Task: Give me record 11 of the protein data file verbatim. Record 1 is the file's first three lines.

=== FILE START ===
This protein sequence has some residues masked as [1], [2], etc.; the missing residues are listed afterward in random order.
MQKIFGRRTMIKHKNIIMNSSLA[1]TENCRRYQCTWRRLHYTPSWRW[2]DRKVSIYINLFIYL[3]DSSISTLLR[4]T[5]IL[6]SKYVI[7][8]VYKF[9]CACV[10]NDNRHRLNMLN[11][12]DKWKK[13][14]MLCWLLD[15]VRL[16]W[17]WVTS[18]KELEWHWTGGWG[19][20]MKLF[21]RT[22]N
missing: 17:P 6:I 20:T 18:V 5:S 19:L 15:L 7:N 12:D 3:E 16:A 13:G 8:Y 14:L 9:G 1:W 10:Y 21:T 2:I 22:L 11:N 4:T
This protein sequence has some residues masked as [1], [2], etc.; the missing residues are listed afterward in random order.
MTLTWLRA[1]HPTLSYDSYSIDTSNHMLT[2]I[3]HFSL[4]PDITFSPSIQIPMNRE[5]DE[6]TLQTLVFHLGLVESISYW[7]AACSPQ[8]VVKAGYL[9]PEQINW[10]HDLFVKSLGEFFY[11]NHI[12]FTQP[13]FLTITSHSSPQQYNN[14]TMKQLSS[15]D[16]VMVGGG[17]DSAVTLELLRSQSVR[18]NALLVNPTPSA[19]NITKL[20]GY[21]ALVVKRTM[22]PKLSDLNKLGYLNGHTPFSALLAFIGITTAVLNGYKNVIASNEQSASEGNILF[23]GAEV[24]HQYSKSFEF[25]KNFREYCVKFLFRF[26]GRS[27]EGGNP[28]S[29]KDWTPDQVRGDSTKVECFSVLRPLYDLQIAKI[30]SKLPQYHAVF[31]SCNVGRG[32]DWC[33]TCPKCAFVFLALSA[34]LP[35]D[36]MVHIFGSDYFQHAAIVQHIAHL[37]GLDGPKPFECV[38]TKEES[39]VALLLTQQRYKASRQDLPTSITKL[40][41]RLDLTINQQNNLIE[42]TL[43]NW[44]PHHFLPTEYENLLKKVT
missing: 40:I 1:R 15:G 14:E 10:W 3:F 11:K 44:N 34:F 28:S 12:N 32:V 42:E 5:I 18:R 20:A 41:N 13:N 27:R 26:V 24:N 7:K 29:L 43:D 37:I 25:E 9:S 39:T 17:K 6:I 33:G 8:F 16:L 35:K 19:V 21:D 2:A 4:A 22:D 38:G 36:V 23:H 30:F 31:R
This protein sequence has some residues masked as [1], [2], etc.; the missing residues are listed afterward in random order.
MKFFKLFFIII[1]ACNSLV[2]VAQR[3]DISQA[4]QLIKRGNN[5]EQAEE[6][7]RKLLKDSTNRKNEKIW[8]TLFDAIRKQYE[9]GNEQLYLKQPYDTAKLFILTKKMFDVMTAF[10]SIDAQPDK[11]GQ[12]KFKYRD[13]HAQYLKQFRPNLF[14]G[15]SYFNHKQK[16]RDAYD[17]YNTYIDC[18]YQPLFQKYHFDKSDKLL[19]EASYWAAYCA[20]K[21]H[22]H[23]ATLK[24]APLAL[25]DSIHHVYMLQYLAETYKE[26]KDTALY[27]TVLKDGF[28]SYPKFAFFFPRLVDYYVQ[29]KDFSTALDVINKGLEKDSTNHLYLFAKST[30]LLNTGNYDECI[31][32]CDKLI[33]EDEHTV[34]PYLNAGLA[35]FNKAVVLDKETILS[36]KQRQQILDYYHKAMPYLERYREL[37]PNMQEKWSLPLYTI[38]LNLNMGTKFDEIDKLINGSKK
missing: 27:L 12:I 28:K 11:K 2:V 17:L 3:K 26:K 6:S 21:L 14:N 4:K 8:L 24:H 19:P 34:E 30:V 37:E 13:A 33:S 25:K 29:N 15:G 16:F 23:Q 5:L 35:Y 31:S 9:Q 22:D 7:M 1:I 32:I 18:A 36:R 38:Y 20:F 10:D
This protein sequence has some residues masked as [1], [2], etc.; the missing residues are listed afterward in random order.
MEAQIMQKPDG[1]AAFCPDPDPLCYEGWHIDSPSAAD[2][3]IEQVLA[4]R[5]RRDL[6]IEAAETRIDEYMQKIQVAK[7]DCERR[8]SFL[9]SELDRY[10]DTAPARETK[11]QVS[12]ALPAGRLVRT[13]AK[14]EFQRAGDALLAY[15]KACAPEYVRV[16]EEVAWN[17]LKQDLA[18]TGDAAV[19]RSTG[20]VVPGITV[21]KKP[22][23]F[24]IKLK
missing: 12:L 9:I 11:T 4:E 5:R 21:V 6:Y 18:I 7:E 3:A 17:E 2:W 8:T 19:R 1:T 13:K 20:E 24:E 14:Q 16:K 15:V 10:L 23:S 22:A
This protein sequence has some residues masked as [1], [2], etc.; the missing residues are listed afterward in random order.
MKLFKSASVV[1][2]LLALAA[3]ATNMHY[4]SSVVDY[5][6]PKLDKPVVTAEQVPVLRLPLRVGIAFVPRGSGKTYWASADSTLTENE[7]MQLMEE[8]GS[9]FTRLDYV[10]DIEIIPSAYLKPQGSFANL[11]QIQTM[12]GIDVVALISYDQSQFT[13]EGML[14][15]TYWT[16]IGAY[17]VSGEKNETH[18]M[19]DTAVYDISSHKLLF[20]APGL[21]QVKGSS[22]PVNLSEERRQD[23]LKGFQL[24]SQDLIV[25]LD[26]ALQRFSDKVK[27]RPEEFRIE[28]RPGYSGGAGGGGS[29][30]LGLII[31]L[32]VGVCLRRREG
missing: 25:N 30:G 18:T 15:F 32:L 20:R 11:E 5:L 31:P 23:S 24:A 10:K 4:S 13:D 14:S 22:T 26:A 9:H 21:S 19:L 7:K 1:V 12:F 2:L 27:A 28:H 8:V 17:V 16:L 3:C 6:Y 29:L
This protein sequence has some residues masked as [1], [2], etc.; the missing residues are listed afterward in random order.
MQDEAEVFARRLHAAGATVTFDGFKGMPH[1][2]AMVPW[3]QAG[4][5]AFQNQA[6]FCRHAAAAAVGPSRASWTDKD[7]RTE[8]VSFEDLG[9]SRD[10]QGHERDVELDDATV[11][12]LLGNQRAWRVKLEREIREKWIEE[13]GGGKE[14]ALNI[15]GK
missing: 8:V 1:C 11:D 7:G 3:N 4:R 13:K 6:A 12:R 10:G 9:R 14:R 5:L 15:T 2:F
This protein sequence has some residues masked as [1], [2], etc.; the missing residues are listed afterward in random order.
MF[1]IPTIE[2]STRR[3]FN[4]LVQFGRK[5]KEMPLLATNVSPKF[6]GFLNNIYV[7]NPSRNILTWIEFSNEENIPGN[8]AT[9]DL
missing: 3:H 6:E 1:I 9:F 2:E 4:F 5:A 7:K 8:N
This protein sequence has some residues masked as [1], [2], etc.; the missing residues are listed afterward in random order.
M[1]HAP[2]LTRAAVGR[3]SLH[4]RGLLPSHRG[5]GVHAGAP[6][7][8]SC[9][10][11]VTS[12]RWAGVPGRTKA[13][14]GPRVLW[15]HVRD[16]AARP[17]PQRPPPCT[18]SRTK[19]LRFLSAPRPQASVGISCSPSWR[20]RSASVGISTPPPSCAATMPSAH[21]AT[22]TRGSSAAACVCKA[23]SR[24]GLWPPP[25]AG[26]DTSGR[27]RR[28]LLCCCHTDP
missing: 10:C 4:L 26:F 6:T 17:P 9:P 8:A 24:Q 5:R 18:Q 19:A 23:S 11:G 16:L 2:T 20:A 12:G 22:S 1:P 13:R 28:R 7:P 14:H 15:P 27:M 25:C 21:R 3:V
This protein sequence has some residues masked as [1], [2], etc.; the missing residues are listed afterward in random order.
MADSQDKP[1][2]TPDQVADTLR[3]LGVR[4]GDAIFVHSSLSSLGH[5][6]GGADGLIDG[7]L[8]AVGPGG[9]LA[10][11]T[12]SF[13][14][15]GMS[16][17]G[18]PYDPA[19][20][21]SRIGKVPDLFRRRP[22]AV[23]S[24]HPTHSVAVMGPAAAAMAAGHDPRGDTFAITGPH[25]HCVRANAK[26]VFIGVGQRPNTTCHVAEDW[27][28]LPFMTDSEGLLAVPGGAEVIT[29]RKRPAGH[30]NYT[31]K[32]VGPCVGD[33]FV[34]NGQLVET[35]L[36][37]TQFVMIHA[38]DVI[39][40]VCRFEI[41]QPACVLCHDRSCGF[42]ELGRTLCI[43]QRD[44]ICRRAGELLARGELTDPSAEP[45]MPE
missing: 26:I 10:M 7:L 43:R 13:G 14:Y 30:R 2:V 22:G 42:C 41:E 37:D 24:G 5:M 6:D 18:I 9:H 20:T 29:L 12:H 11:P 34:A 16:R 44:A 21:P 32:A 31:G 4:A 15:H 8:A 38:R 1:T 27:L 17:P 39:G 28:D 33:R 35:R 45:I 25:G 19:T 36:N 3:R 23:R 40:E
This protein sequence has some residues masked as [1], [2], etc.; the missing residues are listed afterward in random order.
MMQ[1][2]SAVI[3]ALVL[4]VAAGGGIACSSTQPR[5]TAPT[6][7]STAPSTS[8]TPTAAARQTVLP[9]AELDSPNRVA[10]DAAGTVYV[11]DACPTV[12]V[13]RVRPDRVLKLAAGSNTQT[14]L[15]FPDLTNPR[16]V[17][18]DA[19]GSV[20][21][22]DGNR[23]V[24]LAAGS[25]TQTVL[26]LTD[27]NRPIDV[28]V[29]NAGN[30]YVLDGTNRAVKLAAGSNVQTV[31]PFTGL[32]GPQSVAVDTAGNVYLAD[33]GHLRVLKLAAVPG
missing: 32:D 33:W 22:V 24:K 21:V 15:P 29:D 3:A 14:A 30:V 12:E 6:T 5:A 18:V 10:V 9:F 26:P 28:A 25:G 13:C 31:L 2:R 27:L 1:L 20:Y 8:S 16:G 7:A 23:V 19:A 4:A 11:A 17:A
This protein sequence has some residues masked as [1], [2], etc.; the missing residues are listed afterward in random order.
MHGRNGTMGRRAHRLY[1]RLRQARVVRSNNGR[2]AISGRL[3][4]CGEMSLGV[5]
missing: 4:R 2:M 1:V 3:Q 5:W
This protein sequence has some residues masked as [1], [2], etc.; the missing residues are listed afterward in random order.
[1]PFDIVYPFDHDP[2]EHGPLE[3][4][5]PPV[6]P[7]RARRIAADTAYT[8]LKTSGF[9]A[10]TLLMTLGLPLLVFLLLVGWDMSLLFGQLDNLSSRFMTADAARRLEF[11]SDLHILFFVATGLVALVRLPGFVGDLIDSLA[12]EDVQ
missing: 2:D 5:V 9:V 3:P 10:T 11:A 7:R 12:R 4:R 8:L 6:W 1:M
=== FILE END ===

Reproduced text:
This protein sequence has some residues masked as [1], [2], etc.; the missing residues are listed afterward in random order.
MHGRNGTMGRRAHRLY[1]RLRQARVVRSNNGR[2]AISGRL[3][4]CGEMSLGV[5]
missing: 4:R 2:M 1:V 3:Q 5:W